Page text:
Individuals who traveled to contaminated areas after the Fukushima nuclear accident have concerns about the health effects. However, medical follow-up for any adverse health effects will be difficult without personal dose measurements. Cytogenetic biodosimetry is a reasonable method of assessing absorbed doses retrospectively. We analyzed dicentric chromosomes for 265 Fukushima travelers, mostly journalists and rescue workers, who had been dispatched to northeastern Japan during the nuclear emergency. As a control group, 37 healthy volunteers who had not visited Japan since the accident were enrolled. Yields of dicentrics and absorbed doses calculated from a dose-response calibration curve for travelers and the control group were compared. The cut-off level for dicentric chromosomes in the controls was 3.5 per 1000 cells. Of the 265 travelers, 31 had elevated numbers of dicentrics (High-Dics group) while 234 were below the cut-off (Normal-Dics group). All but one of the individuals in the High-Dics group also reported a significantly higher number of medical exposures to radiation within the past three years compared with the Normal-Dics or control groups. The 225 travelers with no history of medical exposure showed no difference of dicentrics yield compared to the control group. Our data indicate that Fukushima travel alone did not enhance the yield of dicentrics. © 2012 The Author 2012. Published by Oxford University Press on behalf of The Japan Radiation Research Society and Japanese Society for Therapeutic Radiology and Oncology.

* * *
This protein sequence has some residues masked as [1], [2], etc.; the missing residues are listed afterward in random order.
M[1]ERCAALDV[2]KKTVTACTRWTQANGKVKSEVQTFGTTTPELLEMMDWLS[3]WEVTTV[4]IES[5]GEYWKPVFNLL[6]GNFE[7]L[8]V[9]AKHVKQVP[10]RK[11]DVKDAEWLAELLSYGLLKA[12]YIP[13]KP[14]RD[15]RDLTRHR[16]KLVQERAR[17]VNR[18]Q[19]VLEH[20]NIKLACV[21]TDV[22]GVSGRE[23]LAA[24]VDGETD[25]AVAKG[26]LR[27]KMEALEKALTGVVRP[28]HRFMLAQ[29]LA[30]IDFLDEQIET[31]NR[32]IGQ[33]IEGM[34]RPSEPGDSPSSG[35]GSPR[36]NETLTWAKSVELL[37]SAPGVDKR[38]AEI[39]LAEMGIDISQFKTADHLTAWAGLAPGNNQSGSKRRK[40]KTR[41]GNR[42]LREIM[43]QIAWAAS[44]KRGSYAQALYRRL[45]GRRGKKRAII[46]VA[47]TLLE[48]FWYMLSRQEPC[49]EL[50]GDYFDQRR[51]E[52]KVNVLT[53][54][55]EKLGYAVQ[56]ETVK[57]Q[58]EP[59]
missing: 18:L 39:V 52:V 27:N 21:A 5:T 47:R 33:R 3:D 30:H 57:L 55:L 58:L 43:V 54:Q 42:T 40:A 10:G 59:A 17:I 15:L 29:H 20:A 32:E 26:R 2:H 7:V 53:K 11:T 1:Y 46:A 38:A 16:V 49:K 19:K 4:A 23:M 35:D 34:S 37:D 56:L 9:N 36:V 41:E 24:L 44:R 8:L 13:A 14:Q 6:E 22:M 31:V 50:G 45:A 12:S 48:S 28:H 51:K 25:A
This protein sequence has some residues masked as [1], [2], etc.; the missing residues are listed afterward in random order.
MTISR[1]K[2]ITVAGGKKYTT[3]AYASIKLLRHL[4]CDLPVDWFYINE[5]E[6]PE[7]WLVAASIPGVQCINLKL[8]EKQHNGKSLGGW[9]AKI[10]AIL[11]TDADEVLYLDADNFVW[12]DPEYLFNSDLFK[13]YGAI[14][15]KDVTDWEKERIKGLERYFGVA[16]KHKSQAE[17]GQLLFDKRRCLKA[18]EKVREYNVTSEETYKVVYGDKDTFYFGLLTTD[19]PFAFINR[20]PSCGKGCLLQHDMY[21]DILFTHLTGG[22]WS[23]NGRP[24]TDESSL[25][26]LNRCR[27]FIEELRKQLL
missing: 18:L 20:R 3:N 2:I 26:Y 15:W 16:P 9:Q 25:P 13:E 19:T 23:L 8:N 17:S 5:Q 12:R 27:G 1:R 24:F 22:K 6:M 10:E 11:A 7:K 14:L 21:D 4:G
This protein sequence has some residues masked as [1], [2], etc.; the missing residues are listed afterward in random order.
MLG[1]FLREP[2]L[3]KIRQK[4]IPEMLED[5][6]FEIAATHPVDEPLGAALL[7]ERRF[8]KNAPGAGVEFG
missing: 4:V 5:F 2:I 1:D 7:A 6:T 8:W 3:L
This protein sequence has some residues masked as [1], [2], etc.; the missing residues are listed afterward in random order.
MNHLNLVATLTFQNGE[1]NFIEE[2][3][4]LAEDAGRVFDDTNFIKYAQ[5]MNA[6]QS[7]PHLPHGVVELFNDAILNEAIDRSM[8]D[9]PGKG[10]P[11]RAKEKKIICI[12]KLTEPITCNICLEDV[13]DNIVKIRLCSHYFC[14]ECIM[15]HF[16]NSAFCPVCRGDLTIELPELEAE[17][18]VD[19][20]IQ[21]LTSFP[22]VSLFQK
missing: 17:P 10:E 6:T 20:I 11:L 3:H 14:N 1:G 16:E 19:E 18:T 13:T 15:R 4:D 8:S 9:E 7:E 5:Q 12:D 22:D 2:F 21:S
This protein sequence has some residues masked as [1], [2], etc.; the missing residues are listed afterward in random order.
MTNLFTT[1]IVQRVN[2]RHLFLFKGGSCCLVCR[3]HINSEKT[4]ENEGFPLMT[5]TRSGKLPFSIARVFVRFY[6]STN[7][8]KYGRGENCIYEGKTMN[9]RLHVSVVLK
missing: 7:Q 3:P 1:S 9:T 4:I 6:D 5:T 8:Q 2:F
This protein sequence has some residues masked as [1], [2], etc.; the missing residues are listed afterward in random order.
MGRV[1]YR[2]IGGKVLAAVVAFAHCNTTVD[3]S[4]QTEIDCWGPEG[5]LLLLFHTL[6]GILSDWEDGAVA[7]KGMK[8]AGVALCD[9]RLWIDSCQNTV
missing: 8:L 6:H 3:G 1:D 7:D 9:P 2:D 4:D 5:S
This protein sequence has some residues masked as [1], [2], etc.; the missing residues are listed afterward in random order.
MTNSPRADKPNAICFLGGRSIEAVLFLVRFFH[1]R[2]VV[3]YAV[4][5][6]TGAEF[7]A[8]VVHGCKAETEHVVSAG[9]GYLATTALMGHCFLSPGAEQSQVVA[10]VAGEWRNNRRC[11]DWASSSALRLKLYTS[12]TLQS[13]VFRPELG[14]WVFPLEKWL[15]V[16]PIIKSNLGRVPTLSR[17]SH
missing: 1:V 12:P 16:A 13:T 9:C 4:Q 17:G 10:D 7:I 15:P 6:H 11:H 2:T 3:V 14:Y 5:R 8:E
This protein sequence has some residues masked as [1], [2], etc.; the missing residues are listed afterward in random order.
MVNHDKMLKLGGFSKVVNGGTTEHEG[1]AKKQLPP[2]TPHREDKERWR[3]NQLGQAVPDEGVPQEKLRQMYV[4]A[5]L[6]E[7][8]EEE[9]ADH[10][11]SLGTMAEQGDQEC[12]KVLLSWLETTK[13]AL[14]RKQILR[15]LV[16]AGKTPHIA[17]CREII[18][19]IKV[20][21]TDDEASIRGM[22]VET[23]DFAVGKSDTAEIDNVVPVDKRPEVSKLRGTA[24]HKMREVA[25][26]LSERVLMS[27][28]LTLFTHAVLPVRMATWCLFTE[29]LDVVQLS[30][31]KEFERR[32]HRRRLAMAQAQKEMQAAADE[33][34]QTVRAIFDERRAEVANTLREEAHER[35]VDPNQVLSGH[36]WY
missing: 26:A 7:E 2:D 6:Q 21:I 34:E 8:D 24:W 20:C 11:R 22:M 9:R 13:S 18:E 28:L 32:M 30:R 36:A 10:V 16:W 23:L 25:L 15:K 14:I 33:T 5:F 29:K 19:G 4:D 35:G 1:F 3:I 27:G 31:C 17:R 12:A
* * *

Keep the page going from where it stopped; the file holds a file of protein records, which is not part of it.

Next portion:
- Fukushima travel
- medical exposure